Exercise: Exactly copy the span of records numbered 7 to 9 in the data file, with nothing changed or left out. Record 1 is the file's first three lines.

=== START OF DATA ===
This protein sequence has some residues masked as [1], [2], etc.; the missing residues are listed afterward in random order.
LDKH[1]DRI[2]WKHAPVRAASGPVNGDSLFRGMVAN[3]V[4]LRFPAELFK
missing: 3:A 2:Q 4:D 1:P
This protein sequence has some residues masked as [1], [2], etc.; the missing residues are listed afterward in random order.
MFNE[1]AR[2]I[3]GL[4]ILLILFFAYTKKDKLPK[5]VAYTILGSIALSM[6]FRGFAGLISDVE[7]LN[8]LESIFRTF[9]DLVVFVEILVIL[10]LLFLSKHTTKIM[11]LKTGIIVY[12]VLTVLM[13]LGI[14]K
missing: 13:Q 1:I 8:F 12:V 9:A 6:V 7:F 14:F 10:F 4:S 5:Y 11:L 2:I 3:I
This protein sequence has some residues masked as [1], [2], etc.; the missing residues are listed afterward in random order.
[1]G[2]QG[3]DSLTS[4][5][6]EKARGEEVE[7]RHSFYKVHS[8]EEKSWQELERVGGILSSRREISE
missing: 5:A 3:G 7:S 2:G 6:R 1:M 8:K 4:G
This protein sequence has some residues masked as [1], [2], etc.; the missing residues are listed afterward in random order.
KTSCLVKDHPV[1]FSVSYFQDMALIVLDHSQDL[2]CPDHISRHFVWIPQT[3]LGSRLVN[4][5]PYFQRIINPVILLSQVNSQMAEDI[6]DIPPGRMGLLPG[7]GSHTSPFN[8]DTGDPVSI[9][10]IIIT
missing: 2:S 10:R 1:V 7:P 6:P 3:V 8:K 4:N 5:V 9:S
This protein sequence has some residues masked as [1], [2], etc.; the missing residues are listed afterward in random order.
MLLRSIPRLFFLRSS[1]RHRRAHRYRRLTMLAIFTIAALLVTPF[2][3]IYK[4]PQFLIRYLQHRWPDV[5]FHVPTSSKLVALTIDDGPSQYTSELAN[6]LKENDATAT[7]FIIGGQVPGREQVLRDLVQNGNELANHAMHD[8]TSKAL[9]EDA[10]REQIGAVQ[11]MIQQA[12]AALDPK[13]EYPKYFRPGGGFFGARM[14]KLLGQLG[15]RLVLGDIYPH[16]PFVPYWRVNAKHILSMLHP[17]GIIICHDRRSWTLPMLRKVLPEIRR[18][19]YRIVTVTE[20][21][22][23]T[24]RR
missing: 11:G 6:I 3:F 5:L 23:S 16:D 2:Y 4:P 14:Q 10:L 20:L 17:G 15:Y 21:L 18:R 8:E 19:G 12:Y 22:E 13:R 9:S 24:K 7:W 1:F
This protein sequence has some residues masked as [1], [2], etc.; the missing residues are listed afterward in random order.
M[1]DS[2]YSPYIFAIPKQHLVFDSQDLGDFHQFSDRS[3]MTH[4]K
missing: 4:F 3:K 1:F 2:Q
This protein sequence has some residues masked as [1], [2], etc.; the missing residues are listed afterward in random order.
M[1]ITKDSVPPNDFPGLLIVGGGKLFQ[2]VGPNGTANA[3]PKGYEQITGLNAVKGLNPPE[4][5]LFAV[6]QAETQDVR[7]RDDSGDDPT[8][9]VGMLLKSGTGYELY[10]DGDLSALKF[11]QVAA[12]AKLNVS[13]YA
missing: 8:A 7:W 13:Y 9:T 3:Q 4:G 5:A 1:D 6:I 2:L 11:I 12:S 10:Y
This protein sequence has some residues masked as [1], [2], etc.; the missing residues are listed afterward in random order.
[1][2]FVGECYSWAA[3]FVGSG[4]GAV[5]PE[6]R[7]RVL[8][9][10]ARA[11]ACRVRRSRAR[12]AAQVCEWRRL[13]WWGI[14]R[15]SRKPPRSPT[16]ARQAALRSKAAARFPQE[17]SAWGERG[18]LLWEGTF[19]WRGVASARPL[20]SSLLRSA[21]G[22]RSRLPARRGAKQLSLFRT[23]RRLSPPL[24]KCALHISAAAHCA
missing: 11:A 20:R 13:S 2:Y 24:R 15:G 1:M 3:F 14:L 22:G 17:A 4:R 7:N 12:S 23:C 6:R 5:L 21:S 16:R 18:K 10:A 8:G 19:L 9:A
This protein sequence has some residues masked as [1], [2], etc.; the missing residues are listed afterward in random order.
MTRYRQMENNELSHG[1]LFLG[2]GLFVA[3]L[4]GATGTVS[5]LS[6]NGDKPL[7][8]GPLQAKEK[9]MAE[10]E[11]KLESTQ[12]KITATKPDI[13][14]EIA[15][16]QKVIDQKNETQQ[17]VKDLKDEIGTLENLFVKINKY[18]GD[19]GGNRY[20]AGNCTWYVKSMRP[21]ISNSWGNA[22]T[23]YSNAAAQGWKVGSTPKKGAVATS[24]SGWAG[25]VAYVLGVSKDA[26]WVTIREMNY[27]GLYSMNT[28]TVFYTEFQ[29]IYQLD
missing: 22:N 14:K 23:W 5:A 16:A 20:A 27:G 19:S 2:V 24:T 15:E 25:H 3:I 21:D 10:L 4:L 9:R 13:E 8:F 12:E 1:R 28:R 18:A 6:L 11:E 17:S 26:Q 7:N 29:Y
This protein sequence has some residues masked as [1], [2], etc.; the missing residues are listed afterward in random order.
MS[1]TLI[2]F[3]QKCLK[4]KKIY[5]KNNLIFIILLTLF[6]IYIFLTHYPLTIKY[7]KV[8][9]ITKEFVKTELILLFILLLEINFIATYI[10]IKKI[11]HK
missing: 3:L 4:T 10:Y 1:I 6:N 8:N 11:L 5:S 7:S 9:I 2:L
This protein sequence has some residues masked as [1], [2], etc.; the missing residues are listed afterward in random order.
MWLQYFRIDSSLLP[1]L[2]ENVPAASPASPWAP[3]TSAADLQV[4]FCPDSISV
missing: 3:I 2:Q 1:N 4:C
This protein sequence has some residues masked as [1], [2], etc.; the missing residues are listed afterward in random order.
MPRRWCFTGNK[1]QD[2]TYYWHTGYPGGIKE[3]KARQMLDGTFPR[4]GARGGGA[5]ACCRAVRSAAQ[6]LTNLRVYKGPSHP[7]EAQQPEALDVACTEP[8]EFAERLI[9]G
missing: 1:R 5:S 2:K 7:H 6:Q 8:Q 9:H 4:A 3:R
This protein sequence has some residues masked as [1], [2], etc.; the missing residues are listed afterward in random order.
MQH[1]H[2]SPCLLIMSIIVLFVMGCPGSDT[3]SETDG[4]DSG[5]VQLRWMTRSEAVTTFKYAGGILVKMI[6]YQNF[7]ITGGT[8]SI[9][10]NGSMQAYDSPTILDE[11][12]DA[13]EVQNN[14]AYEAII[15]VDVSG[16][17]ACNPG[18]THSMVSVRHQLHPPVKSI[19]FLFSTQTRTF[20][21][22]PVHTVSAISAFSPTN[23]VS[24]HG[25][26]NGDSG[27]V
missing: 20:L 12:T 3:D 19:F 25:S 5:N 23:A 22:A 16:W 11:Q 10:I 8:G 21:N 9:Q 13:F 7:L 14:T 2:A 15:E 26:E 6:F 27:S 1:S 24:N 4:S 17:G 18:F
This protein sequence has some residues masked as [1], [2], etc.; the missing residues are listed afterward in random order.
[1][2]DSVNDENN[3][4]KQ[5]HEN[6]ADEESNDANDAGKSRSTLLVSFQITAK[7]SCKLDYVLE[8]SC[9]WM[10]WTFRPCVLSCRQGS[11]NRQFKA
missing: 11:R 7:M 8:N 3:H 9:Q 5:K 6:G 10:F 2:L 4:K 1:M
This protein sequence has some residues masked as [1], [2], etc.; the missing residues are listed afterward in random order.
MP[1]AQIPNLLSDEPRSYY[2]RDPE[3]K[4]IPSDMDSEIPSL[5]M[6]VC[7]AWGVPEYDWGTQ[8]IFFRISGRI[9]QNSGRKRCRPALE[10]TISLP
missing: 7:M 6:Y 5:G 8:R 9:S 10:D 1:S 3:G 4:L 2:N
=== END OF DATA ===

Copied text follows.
This protein sequence has some residues masked as [1], [2], etc.; the missing residues are listed afterward in random order.
M[1]ITKDSVPPNDFPGLLIVGGGKLFQ[2]VGPNGTANA[3]PKGYEQITGLNAVKGLNPPE[4][5]LFAV[6]QAETQDVR[7]RDDSGDDPT[8][9]VGMLLKSGTGYELY[10]DGDLSALKF[11]QVAA[12]AKLNVS[13]YA
missing: 8:A 7:W 13:Y 9:T 3:Q 4:G 5:A 1:D 6:I 2:L 11:I 12:S 10:Y
This protein sequence has some residues masked as [1], [2], etc.; the missing residues are listed afterward in random order.
[1][2]FVGECYSWAA[3]FVGSG[4]GAV[5]PE[6]R[7]RVL[8][9][10]ARA[11]ACRVRRSRAR[12]AAQVCEWRRL[13]WWGI[14]R[15]SRKPPRSPT[16]ARQAALRSKAAARFPQE[17]SAWGERG[18]LLWEGTF[19]WRGVASARPL[20]SSLLRSA[21]G[22]RSRLPARRGAKQLSLFRT[23]RRLSPPL[24]KCALHISAAAHCA
missing: 11:A 20:R 13:S 2:Y 24:R 15:G 1:M 3:F 14:L 22:G 17:A 4:R 7:N 12:S 23:C 6:R 5:L 21:S 16:R 18:K 10:A 8:G 19:L 9:A
This protein sequence has some residues masked as [1], [2], etc.; the missing residues are listed afterward in random order.
MTRYRQMENNELSHG[1]LFLG[2]GLFVA[3]L[4]GATGTVS[5]LS[6]NGDKPL[7][8]GPLQAKEK[9]MAE[10]E[11]KLESTQ[12]KITATKPDI[13][14]EIA[15][16]QKVIDQKNETQQ[17]VKDLKDEIGTLENLFVKINKY[18]GD[19]GGNRY[20]AGNCTWYVKSMRP[21]ISNSWGNA[22]T[23]YSNAAAQGWKVGSTPKKGAVATS[24]SGWAG[25]VAYVLGVSKDA[26]WVTIREMNY[27]GLYSMNT[28]TVFYTEFQ[29]IYQLD
missing: 22:N 14:K 23:W 5:A 16:A 20:A 27:G 19:S 2:V 24:T 15:E 25:H 3:I 21:D 10:L 4:L 9:R 13:E 8:F 12:E 1:R 28:R 18:A 6:L 11:E 17:S 26:Q 7:N 29:Y